glass of water

Although some people have the mistaken idea that healthcare professionals like me are born clean-living and healthy, the truth is that I have achieved ideal posture as the only sustainable solution to my own health problems.

Post updated September, 2018


I have spent nearly two decades helping people correct their posture and get lasting results, where other approaches have failed. I believe the reason for this, is because I take a holistic approach to healing body posture.

If you want good results that last, you must be willing to look at more than your physical lifestyle.Here is a list I made of simple, everyday things that can wreck your posture:

Dehydration


Incorrect sitting and standing posture, poor nutrition, injuries, athleticism and manual labor can all lead to worn spinal discs. Nutrition is probably the easiest of these to improve.

When you fail to drink enough water – dry skin, headaches and sluggish bowels – your body tissues become dehydrated. When the tissues in question, are your vertebral discs, this can lead to disc degeneration.

Disc degeneration may ultimately lead to a flatback appearance that is often associated with chronic low back pain.

Further Resources: How to Fix a Flat Back

Texting


Using your mobile device for extended periods of time can easily lead to neck strain, headaches, and chronic muscle knots. Texting causes our head to bend forward at rather extreme angles and this causes the supporting muscles to remain contracted, in order to hold up the weight of our ten pound head!

Anyone who has used a cellphone or tablet for an extended period of time has probably experienced the uncomfortable strain it puts on your upper body.  Try bringing your phone up to eye level. 



Weight-lifting


Not all weight lifting is bad. I’m talking about the muscle men and women who are obsessed with their mirror muscles. The muscles you can see when you look (and pose) in the mirror – chest, abs, shoulders, upper traps, biceps and triceps.

The problem is, this type of vanity weight-lifting neglects weights for the opposing muscles on our backs –  lats, lower traps, posterior shoulders, upper or lower back. This can lead to an unattractive slouched appearance.

Sleeping


Because we spend 1/3 of our lives sleeping, it is important to give some real attention to your sleeping posture. Watch below for my sleeping dos and don’ts:



Sitting


Human beings are not designed for prolonged periods of sitting. We should be out chasing wild boar and climbing trees. At the very least, we should be moving regularly, to reduce the impact of our sedentary, desk-based mobile lives.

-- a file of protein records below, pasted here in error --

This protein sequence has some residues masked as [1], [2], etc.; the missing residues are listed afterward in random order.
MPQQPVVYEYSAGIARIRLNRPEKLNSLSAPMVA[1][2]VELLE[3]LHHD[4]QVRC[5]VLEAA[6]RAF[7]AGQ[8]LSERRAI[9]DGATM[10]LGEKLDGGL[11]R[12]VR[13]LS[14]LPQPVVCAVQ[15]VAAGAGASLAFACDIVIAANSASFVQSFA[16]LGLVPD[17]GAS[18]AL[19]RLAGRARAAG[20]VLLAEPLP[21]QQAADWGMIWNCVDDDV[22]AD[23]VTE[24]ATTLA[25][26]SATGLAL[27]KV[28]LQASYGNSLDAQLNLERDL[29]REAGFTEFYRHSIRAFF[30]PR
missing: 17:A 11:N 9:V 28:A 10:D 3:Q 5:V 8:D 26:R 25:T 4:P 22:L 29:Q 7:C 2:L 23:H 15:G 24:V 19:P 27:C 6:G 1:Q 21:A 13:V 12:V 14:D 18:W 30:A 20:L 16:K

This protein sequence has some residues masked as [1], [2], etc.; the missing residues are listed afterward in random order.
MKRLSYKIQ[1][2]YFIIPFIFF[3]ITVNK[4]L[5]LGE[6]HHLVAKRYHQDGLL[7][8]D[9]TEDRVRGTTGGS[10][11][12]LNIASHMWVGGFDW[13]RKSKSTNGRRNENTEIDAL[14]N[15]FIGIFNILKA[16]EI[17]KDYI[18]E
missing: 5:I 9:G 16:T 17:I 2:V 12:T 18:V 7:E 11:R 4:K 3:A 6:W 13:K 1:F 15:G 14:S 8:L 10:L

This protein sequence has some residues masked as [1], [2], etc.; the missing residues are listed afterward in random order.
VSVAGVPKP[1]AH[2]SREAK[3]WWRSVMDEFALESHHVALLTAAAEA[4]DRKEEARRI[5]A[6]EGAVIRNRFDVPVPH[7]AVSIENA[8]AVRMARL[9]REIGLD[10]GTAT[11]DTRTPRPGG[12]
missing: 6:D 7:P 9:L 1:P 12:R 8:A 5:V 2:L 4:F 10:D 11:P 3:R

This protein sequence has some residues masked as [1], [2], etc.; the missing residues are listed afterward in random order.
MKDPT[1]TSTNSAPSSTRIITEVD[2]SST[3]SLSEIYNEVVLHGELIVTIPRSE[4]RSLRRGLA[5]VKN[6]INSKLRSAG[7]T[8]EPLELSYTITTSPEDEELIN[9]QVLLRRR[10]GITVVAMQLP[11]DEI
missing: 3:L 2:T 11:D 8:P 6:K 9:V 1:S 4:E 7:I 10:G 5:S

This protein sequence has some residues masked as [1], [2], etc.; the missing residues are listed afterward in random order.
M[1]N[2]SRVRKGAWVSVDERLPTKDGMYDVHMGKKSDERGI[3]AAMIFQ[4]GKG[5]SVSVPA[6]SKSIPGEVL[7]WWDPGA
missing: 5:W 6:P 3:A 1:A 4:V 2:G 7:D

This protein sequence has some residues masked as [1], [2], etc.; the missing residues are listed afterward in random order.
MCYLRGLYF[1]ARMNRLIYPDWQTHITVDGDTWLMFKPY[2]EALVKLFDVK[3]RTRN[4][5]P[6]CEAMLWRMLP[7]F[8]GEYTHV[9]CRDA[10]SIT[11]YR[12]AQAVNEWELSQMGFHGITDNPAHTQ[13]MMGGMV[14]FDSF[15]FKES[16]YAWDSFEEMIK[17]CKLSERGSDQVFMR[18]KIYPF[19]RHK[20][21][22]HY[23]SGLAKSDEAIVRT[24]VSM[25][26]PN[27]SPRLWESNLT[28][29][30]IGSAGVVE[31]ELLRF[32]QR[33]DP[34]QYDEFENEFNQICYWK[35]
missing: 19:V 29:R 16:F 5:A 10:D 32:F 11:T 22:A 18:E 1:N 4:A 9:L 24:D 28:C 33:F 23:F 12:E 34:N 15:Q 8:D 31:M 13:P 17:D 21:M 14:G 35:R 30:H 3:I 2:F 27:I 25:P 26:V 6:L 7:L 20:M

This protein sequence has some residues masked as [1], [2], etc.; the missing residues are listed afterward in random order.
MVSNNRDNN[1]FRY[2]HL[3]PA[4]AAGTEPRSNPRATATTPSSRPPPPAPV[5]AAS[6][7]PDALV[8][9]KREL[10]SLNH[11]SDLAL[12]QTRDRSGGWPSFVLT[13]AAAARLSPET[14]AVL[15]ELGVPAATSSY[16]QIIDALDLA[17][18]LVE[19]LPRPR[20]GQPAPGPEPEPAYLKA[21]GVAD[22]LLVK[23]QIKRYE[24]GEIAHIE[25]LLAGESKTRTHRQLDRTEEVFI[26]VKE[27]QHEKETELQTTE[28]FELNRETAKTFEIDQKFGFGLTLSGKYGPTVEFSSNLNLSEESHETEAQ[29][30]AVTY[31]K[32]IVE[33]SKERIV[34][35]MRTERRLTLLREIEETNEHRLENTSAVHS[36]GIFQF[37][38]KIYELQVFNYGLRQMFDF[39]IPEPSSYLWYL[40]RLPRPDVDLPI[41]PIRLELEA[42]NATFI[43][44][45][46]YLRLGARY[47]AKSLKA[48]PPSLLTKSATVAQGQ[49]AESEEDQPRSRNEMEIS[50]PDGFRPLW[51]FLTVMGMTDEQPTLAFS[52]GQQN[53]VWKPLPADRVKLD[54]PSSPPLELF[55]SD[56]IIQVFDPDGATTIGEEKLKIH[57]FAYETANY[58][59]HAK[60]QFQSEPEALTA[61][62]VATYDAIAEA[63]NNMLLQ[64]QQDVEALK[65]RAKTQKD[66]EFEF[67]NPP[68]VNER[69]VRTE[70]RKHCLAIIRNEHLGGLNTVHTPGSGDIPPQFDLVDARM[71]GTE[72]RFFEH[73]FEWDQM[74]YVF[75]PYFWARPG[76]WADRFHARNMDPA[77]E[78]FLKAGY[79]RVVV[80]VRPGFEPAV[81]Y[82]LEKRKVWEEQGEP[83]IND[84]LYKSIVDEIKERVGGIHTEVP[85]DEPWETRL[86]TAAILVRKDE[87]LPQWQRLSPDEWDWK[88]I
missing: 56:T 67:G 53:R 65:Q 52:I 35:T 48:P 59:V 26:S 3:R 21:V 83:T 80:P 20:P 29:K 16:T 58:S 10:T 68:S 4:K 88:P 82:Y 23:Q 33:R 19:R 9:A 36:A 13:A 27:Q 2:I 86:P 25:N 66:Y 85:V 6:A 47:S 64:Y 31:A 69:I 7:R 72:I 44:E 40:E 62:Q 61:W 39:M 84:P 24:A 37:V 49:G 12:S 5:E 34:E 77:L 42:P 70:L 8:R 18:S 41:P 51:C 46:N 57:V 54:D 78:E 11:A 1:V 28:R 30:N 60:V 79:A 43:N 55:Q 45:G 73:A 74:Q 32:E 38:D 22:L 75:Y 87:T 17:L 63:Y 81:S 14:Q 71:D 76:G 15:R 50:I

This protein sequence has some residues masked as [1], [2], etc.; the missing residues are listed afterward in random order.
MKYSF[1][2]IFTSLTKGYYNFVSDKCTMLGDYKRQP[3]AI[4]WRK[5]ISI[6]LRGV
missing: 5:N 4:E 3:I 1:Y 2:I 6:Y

It is important to realise that correct sitting posture does not mean best permanent position. To avoid prolonged flexion of the lumbar spine when seated – and injury to our spinal discs – I like to practice active sitting.

Active sitting involves movement and frequent changes of position, while remaining seated. I believe that we can learn a thing or two from our children – Let’s all fidget, wiggle and stir!

Shyness


Bad posture develops over many years, from bad ergonomic habits. Learned body positions from desk-based occupations, weight gain, manual labor, sporting injuries, activities of daily living (reading, washing, vacuuming) and slouching due to shyness or low self esteem.

If you are shy and have developed bad posture for this reason, then lucky you! Yes, I do mean lucky, because being shy, unlike past accidents and injuries, is much easier to transform.

You can begin to address shyness by learning the body language of confident people. You can literally fake it, until you feel it! Here are 5 things you should quit doing if you want to be successful improving your confidence.

Road rage


In the late 90s, therapists in the United States were working to certify road rage as a medical condition. Although it isn’t listed as an official mental disorder, most of us experience aggressive driving from time to time.

How many times have I been taking a patient’s medical history, when they tell me they have chronic neck pain, headaches and muscle tension? One of my first questions is always: How many car accidents have you been in?

Studies confirm that road rage, is a leading cause of car accidents. All road traffic accidents create the possibility of spinal damage -particularly reversed neck curve.



I generally consider all accidents over 20mph significant. The injury is often not recognized until many years later, on a neck x-ray.

So the next time you get cut off on the highway (that was today for me), take a deep breath, instead of giving them the finger and riding up on their arse! I hear you; easier said, than done.

October 14, 2014 No comments

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